General Motors 122 engine

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122 engine
Overview
Manufacturer General Motors
Production 1982-2003
Combustion chamber
Configuration Straight-4
Displacement
  • 1,840 cc (112 cu in)
  • 1,991 cc (121.5 cu in)
  • 2,189 cc (133.6 cu in)
Cylinder bore 89.0 mm (3.50 in)
Piston stroke
  • 74 mm (2.91 in)
  • 80.0 mm (3.150 in)
  • 88.0 mm (3.46 in)
Cylinder block alloy Cast Iron
Cylinder head alloy Aluminum
Valvetrain Overhead valve
Compression ratio 9.0:1
Combustion
Fuel system Carburetor
Throttle-body fuel injection
Multi-point fuel injection
Sequential multi-point fuel injection
Fuel type
Oil system Wet sump
Cooling system Water-cooled
Chronology
Predecessor GM Iron Duke engine
Successor

The 122 engine was designed by Chevrolet and was used in wide-array of General Motors vehicles. The 122 was similar to the first two generations of the General Motors 60° V6 engine; sharing cylinder bore diameters and some parts[citation needed]. The 122 was available in the US beginning in 1982 for the GM J platform compact cars and S-series trucks.

For the J cars it evolved through 2002 when it was replaced by GMs Ecotec line of DOHC 4-cylinder engines. In the S-10 related models it evolved through 2003 when it was known as the Vortec 2200. Production ceased consistent with the replacement of the S-series trucks with the GMT 355 sub-platform.

Generation I[edit]

1.8[edit]

L46[edit]

The 1.8 L pushrod engine was the first engine to power the J-Body cars. Introduced with the models in 1982, the 1.8 used a 2-barrel Rochester carburetor and produced 88 horsepower (66 kW) at higher rpm. Acceleration in these cars was quite sluggish, with a test 1982 Pontiac J2000 accelerating from 0–60 mph in 16.3 seconds, with a quarter mile (~400 m) time of 20.6 seconds.

Applications:

2.0[edit]

LQ2[edit]

This engine was similar to the LQ5 however it did not use throttle body fuel injection, instead it had a 2-barrel carburetor. This engine was used in the Chevrolet S-10 and GMC S-15 compact pickup trucks and their Blazer and Jimmy counterparts until 1985, when it was replaced by the 2.5 L Tech IV engine. This engine produced 83 hp (62 kW) @ 4600 RPM and 108 lb·ft (146 N·m) @ 2400 RPM.

Applications:

LQ5[edit]

A stroked version of the 1.8 L engine, displacing 2.0 L, was introduced midway through 1982, to provide more low-rpm power for the J cars. This engine replaced the 1.8 L engine altogether and had throttle body fuel injection. It produces 86 horsepower (64 kW).

Applications:

Generation II[edit]

2.0[edit]

LL8[edit]

This engine replaced the LQ5 and was used from 1987 until 1989. it feature throttle body fuel injection and produced 90 hp (67 kW) and 108 lb·ft (146 N·m) of torque.

Applications:

2.2[edit]

2.2 L OHV I4 engine
2200 OHV I4 engine

LM3[edit]

For the 1990 model year, GM replaced the 2.0 L engine with a stroked version displacing 2.2 L; with throttle body fuel injection (TBI). Commonly called the 2.2, it produced 95 horsepower (71 kW) and 120 lb·ft (163 N·m) of torque.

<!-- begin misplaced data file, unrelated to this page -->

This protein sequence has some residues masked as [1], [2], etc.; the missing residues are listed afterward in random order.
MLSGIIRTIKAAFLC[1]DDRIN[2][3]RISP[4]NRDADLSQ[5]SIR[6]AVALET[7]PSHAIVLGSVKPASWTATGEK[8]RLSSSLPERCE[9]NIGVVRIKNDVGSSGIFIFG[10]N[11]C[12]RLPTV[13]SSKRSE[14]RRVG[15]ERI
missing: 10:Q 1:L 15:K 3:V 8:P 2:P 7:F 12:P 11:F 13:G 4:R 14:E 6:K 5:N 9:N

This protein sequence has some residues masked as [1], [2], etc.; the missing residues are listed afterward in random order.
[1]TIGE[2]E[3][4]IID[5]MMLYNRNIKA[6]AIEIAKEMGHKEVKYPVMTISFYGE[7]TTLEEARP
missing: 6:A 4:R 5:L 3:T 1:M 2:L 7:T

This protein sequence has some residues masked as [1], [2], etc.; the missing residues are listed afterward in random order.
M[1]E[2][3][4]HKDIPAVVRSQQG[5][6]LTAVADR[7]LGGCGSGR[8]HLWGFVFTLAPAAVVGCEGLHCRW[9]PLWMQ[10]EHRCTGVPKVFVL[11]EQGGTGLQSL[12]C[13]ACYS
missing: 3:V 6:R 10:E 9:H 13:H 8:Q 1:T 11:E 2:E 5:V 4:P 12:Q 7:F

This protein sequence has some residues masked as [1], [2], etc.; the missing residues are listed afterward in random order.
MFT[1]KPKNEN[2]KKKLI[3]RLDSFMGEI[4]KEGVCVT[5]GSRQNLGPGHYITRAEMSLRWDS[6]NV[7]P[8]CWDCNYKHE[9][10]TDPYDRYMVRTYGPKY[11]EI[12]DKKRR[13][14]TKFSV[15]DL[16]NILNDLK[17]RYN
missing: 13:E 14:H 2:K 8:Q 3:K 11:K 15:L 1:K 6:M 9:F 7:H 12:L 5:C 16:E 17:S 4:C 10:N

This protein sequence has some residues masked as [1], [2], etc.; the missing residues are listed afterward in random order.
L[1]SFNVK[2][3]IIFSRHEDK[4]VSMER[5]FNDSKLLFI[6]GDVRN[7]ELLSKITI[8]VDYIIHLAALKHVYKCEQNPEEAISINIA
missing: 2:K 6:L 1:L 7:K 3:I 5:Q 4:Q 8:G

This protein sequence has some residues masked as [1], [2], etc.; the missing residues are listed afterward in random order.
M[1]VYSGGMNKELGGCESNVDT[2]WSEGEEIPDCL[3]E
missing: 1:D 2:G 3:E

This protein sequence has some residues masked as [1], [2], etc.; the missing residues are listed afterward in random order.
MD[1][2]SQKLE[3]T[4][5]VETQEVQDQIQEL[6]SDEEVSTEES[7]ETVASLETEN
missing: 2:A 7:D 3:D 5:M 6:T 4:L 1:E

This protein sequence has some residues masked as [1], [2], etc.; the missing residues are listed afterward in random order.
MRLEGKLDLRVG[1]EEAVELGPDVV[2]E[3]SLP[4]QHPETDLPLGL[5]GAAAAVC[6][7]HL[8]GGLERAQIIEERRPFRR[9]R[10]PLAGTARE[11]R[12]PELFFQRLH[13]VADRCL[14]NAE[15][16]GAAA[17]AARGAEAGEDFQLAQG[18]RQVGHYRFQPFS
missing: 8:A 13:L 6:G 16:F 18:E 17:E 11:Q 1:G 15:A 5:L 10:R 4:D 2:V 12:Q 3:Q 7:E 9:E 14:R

Applications:

LN2[edit]

For 1992, the 2.2 received multi-port fuel injection (MPFI) replacing the TBI version in the J-body cars increasing power to 110 horsepower (82 kW) and torque to 130 lb·ft (176 N·m). In the L-body cars it was converted straight to Sequential Fuel injection. In 1994, all 2.2 L engines were updated to sequential multi-port fuel injection and power increased to 120 horsepower (89 kW) with torque increasing to 140 lb·ft (190 N·m). The MPFI and SFI versions produced enough power to allow the 2.2 to replace the old Pontiac Iron Duke engine as the 4-cylinder offering in the S/T platform trucks and A-body cars. For 1996, it became known as the Vortec 2200 in the S/T trucks.

For 1998, the engine was revised for emissions regulations and became known as the 2200; this revision lowered power to 115 hp (86 kW) at 5000 rpm and torque to 135 lb·ft (183 N·m) at 3600 rpm. The engine was discontinued in 2003, replaced by the 2.2 L DOHC Ecotec engine. Although it displaces 134 cu. in, the 2.2 L OHV is still commonly referred to as the GM 122 today, and has been reputed for its simplicity, reliability and ease of maintenance in the J-body cars and S-Series trucks, and a few L-Body cars. The 2003 model LN2 is equipped with secondary air injection.[1]

Applications:

L43[edit]

The Vortec 2200 (RPO code L43) is an OHV straight-4 truck engine. This engine is equipped with secondary air injection, and is flex-fuel capable. It is entirely different from the Iron Duke having been the last North American iteration of the GM 122 engine. The 2200 uses an iron block and aluminum 2-valve pushrod cylinder head. Output is 120 hp (89 kW) at 5000 rpm and 140 lb·ft (190 N·m) at 3600 rpm. Displacement is 2,189 cc (2.189 L; 133.6 cu in) with an 89 mm (3.5 in) bore and 88.00 mm (3.465 in) stroke. 2200s were built in Tonawanda, New York. This engine was replaced by the LN2 in September of 2002.[2]

Applications:

See also[edit]

References[edit]

  1. ^ http://archives.media.gm.com/division/2003_prodinfo/03_powertrain/03_truck_engine/index.html. Retrieved 16 April 2014.  Missing or empty |title= (help)
  2. ^ http://archives.media.gm.com/division/powertrain/products/engine/truckengines/2003/truck_benefits/ln2.doc. Retrieved 16 April 2014.  Missing or empty |title= (help)